Today I am talking about the different styles of stitches and yarn and how they differ.
I used a 5mm H/8 crochet hook and an acrylic yarn and pure wool yarn - 100% good Australian wool. . . . .
I have always crocheted into the front (that is, the part facing me), of the stitch. Lately, I have been seeing that a lot of other people crochet into the both loops of the stitch. I decided to check this all out and see what I really preferred.
This is the way I have always crocheted - into the front of the loop. It is the highest part of the stitch facing you. This is using acrylic yarn.
Style Number 1 in Acrylic Yarn
Now here is the same yarn and the same hook crocheting into both loops on the hook.
Style Number 2 in Acrylic Yarn
Notice all the spaces that appear?
Here is a close-up comparison for you.
See how each stitch stands up straight in the first and slopes to the side in each row in the second?
TensionSo I measured the number of stitches and rows in a 4" x 4" or 10cm x 10cm area.
My favourite stitch gave 16 stitches and 7 rows.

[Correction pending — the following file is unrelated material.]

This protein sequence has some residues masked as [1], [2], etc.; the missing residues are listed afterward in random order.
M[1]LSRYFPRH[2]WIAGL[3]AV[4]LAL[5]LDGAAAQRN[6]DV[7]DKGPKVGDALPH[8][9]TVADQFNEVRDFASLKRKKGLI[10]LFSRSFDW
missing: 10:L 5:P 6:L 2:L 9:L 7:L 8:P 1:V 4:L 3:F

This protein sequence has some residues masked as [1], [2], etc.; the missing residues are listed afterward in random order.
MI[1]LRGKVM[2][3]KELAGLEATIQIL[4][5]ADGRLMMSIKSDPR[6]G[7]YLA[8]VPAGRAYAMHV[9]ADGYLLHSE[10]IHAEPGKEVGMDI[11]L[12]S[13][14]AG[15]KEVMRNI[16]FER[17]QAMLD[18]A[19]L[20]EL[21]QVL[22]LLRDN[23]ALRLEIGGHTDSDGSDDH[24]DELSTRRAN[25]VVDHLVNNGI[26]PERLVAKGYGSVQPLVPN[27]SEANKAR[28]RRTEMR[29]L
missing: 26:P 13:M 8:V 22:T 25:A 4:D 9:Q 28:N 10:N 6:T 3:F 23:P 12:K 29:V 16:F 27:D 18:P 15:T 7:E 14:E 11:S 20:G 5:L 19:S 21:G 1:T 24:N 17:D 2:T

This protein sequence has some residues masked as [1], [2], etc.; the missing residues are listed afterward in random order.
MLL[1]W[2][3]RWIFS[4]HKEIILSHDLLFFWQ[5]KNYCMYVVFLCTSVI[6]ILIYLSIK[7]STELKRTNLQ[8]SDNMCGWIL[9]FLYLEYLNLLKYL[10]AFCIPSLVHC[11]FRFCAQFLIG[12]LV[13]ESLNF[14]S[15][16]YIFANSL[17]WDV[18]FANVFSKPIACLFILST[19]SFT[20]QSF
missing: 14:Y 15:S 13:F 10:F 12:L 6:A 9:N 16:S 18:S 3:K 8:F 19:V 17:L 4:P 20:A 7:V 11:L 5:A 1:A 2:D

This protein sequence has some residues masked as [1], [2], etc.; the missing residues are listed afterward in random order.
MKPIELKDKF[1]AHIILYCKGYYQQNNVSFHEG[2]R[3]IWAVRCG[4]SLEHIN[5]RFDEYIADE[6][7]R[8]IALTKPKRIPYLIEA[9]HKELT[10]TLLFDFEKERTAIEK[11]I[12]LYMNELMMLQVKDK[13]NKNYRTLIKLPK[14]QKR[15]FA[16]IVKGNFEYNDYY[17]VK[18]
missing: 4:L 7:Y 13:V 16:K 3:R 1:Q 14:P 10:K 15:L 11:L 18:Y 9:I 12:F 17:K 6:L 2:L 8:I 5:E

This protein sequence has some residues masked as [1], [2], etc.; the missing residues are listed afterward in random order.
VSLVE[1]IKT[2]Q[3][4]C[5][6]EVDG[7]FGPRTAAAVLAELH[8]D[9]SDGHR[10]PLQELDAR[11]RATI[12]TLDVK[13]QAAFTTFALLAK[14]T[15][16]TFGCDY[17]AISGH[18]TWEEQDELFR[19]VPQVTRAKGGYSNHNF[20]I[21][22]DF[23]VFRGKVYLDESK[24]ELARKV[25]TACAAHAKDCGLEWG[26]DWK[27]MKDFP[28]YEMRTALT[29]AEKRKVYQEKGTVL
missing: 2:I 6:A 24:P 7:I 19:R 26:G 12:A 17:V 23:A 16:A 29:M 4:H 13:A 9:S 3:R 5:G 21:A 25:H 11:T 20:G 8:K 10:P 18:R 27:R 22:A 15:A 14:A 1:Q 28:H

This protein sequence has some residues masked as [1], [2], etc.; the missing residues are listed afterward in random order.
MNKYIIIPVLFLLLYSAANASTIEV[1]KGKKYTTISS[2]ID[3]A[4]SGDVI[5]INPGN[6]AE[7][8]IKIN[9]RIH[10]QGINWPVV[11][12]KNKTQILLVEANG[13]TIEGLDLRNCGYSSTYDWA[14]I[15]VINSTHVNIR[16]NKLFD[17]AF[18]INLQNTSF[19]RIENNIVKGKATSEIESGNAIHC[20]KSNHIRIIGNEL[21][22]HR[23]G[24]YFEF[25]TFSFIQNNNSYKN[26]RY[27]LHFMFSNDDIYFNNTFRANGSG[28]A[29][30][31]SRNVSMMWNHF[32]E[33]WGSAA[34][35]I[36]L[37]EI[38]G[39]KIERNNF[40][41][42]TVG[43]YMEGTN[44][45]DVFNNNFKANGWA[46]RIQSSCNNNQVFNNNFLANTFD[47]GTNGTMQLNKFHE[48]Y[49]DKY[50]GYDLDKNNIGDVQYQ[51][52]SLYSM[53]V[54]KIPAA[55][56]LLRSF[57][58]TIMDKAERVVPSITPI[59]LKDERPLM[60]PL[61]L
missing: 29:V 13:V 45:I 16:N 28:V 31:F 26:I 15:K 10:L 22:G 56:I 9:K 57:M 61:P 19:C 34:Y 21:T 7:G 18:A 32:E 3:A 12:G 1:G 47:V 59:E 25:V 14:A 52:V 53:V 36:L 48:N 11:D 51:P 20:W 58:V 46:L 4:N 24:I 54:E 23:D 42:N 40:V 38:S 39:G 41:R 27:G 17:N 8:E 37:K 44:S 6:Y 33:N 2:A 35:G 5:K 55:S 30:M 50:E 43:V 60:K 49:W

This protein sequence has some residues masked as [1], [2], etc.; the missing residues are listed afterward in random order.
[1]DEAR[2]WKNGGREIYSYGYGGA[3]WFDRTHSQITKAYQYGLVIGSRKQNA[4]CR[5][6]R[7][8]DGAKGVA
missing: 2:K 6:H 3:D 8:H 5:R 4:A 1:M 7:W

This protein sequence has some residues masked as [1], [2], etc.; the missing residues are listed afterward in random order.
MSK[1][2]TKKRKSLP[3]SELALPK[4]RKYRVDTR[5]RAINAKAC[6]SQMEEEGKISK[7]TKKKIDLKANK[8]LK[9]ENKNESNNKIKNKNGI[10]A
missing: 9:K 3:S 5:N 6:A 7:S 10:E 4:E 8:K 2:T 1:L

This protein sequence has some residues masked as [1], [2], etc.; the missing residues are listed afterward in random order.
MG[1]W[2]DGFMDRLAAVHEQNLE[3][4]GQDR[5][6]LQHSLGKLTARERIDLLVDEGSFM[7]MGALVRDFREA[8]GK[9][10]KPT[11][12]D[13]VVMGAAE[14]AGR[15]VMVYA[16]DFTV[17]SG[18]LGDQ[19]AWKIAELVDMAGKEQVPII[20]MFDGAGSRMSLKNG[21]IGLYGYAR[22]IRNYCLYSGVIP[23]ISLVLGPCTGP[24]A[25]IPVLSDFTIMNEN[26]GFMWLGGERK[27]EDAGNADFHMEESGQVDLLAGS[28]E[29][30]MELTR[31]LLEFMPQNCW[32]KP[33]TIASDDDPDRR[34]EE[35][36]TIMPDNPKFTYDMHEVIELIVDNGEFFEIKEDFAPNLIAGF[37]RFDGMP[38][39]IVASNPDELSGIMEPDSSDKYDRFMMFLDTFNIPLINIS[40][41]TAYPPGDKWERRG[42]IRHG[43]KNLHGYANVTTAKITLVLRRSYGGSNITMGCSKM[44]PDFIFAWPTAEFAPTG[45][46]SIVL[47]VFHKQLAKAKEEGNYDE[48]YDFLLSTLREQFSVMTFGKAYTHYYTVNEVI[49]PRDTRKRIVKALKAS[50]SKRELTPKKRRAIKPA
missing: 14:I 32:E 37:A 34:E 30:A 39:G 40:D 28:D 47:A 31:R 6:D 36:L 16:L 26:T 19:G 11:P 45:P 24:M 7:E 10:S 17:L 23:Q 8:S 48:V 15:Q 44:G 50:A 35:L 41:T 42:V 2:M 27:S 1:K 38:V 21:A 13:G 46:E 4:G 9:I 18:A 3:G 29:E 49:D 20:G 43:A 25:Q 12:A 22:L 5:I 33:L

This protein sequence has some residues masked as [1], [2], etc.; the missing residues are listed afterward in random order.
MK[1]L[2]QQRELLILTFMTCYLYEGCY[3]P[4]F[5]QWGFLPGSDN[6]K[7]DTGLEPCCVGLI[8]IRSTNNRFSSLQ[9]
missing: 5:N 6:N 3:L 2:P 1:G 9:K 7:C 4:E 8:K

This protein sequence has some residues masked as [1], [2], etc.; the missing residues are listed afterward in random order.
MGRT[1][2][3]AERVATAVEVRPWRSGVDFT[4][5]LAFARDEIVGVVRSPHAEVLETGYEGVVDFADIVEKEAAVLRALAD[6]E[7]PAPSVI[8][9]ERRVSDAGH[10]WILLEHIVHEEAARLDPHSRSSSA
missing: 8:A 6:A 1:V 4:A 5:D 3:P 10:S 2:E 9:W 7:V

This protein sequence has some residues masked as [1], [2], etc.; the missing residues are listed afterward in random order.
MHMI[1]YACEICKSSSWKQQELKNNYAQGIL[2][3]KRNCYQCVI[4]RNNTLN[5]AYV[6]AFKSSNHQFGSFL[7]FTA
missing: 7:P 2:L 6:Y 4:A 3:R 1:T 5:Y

Working into both loops of the stitch, the second photo, gave 13 stitches and 8 rows.
Australian WoolI tried the same out using 8 ply wool in my favourite stitch, working only into the top part of the loop. It gave me16 1/2 stitches and 7 rows.
Style Number 1 in Wool
Yes, I have decided that I came to the right conclusion many years ago. I prefer to work into only the front loop of the stitch, NOT both loops.
I have noticed that working into both loops of the stitch gives a much looser fabric that has little stretch.
Working into the front loop of the fabric gives a closer stitch, and a fabric that has some spring in it.
In this next photo you can see both loops of the stitch made when you crochet. When I turn my work to crochet the next row, I insert my hook into the top loop only.
Here you can see the two rows. The green row has been worked from left to right. The tan colour shows the working of the next row. The top bump of the stitch you can see id the one I will work into in the next row.
You might like to read some of my other articles about crochet.
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